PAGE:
Âftâb, "sun(shine);" Mid.Pers. âftâp; Proto-Iranian *abi-tap-, from *abi- "to, upon, against" (O.Pers./Av. abiy-/aiwi- "to, upon, against;" Skt. abhi-, Gk. amphi-) + *tap- "to shine" (Mod.Pers. tâbidan, variants tâftban "to shine," tafsidan "to become hot;" Mid.Pers. tâftan "to heat, burn, shine;" taftan "to become hot;" Parthian t'b "to shine;" Av. tāp-, taf- "to warm up, heat," tafsat "became hot," tāpaiieiti "to create warmth;" cf. Skt. tap- "to heat, be/become hot; to spoil, injure, damage; to suffer," tapati "burns;" L. tepere "to be warm," tepidus "warm;" PIE base *tep- "to be warm").
Fr.: lever du soleil
The time at which the apparent upper limb of the rising Sun is on the astronomical horizon, that is when the true zenith distance, referred to the center of the Earth, of the central point of the disk is 90°50', based on adopted values of 34' for horizontal refraction and 16' for the Sun semidiameter.
Fr.: coucher du soleil
The time at which the apparent upper limb of the setting Sun is on the astronomical horizon, that is when the true zenith distance, referred to the center of the Earth, of the central point of the disk is 90°50', based on adopted values of 34' for horizontal refraction and 16' for the Sun semidiameter.
Fr.: tache solaire
An area seen as a dark patch on the Sun's surface. Sunspots appear dark because they are cooler (of about 4000 °C) than the surrounding → photosphere (about 6000 °C). They range in size from a few hundred kilometers to several times the Earth's diameter and last from a few hours to a few months. Very small sunspots are called → pores. The number of sunspots varies from maximum to minimum in about 11 years, the → sunspot cycle. Their appearance during a cycle follows the → Sporer law. A typical spot has a central → umbra surrounded by a → penumbra, although either features can exist without the other. Sunspots are associated with strong magnetic fields of 0.2 to 0.4 → tesla. A given sunspot has a single magnetic → polarity. The opposite polarity may be found in other sunspots or in the bright and diffuse → facular region adjacent to the sunspot. The first recorded naked-eye sightings of sunspots were by Chinese astronomers in the first century B.C. Johannes Fabricius (1587-1617) was the first to argue that sunspots are areas on the solar surface.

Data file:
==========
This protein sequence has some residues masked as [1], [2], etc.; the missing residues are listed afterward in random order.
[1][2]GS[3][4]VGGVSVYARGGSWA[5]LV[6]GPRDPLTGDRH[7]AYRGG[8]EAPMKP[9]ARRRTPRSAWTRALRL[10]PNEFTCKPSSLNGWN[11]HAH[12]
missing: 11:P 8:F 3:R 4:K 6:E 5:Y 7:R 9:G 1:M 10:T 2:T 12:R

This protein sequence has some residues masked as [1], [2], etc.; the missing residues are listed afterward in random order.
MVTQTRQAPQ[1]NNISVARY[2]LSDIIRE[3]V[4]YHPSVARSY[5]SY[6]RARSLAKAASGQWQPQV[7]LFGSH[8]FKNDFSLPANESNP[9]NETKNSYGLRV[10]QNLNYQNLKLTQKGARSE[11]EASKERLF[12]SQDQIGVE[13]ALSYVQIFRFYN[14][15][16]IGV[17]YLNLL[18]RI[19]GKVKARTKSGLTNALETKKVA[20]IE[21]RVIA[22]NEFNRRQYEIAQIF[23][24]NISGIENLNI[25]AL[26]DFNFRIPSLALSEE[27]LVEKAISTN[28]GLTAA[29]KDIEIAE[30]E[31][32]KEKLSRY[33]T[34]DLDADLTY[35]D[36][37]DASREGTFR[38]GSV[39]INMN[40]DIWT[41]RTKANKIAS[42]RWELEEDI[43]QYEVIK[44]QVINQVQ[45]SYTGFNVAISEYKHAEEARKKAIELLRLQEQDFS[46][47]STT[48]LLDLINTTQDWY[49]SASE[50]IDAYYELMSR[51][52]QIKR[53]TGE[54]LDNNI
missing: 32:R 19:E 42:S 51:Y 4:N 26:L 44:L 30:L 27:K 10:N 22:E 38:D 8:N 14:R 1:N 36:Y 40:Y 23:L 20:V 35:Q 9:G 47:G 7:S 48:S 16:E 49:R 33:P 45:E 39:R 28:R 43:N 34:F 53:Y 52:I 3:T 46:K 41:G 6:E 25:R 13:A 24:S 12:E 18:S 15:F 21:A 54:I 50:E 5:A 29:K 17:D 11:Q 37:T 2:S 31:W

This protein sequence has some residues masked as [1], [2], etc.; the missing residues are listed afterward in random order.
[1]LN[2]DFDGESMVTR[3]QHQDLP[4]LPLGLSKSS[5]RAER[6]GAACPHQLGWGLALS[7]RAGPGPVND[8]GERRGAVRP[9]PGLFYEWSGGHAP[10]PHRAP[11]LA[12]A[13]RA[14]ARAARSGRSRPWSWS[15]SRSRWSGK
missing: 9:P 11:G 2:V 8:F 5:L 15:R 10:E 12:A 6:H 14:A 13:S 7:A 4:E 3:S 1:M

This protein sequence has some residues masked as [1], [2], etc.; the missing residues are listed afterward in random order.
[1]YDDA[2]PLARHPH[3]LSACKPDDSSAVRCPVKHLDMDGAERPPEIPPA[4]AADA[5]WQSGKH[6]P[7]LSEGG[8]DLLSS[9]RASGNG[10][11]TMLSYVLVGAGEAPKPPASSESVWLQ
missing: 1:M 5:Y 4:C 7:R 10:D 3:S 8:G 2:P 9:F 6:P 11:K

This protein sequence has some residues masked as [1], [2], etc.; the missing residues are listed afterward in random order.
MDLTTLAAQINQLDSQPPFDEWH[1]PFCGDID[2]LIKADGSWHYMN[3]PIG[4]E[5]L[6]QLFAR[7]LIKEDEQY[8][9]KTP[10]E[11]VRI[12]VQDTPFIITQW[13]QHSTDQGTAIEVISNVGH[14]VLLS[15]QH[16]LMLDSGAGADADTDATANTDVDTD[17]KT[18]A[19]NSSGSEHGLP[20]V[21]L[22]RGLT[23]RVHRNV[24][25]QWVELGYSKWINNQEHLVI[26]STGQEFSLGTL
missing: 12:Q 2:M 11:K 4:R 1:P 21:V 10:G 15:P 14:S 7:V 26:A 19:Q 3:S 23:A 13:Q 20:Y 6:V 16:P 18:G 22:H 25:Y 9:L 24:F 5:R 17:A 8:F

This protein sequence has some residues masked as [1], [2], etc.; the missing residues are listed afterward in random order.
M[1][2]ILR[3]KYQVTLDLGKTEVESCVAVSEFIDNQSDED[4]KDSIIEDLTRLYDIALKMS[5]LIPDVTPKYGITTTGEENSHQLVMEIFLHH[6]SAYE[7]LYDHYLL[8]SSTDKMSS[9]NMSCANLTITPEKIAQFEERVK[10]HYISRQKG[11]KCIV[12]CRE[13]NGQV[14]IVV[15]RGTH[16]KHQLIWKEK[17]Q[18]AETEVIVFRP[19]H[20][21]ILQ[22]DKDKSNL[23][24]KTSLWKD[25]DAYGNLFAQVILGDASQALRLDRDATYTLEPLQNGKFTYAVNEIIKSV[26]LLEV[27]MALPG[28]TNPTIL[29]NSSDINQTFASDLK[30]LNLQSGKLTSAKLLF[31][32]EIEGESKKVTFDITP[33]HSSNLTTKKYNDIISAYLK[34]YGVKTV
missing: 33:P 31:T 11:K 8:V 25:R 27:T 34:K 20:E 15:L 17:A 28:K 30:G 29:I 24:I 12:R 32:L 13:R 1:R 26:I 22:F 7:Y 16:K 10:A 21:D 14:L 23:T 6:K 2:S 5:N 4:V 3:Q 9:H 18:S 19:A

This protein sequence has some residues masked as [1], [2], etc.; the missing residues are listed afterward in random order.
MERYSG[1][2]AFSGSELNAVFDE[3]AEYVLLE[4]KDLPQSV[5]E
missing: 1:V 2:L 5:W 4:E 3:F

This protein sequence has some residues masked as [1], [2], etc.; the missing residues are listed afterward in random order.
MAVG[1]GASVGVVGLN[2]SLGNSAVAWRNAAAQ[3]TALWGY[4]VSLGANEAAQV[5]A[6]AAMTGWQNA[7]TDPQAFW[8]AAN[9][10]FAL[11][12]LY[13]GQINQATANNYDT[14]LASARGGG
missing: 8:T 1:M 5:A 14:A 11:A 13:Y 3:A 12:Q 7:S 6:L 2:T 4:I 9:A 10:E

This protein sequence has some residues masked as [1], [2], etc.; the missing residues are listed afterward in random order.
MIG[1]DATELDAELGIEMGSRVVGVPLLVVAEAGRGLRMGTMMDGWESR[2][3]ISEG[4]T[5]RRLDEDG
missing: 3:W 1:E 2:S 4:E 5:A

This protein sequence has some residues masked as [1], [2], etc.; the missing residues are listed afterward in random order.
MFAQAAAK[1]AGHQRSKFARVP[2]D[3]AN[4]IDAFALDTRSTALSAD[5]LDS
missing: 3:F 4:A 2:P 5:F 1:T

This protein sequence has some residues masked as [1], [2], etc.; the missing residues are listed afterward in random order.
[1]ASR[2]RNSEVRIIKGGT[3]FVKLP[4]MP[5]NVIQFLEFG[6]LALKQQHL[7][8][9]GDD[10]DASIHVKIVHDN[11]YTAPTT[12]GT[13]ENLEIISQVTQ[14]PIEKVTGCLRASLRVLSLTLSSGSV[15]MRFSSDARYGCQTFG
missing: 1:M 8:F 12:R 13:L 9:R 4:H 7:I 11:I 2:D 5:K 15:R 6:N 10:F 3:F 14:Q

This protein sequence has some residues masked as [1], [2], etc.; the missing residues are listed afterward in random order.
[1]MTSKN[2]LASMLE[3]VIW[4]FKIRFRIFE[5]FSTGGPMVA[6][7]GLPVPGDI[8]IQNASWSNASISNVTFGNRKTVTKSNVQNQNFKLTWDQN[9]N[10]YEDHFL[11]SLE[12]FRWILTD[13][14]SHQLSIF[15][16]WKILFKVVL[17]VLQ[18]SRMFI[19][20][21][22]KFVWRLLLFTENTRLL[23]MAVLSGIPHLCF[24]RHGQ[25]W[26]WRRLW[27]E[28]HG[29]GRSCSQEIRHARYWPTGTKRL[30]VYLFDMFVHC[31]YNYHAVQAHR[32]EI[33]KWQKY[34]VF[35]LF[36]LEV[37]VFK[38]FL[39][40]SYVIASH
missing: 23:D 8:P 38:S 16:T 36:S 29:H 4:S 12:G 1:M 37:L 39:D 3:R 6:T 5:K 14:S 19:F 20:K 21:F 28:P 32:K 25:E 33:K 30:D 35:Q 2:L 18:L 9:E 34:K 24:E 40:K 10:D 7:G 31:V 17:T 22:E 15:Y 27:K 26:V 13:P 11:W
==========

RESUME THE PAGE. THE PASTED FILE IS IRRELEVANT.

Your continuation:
Fr.: cycle des taches solaires
→ solar cycle.
Fr.: minimum des taches
Fr.: nombre de taches, ~ ~ Wolf
A quantity which gives the number of sunspots at a given time. It is defined by the relationship R = k(10g + f), where R is the sunspot number, k is a constant depending on the observation conditions and the instrument used, g is the number of the groups and f is the number of individual spots that can be counted. Also called the → Wolf number and → relative sunspot number.
Fr.: effet Sunyaev-Zel'dovich
The loss of energy by high-energy electrons in a → galaxy cluster, which distorts the → cosmic microwave background (CMB) radiation through → inverse Compton effect. When photons from the CMB radiation travel through a hot plasma (with a temperature of around 108 K), in which bathe a galaxy cluster, they collide with energetic electrons and some of the energy of the electrons is transferred to the low energy CMB photons. If we look at the CMB radiation through such a plasma cloud, we therefore see fewer microwave photons than we would if the cloud were not there.
Named after Rashid Sunyaev (1943-) and Yakov Borisovich Zel'dovich (1914-1987), Russian astrophysicists; → effect.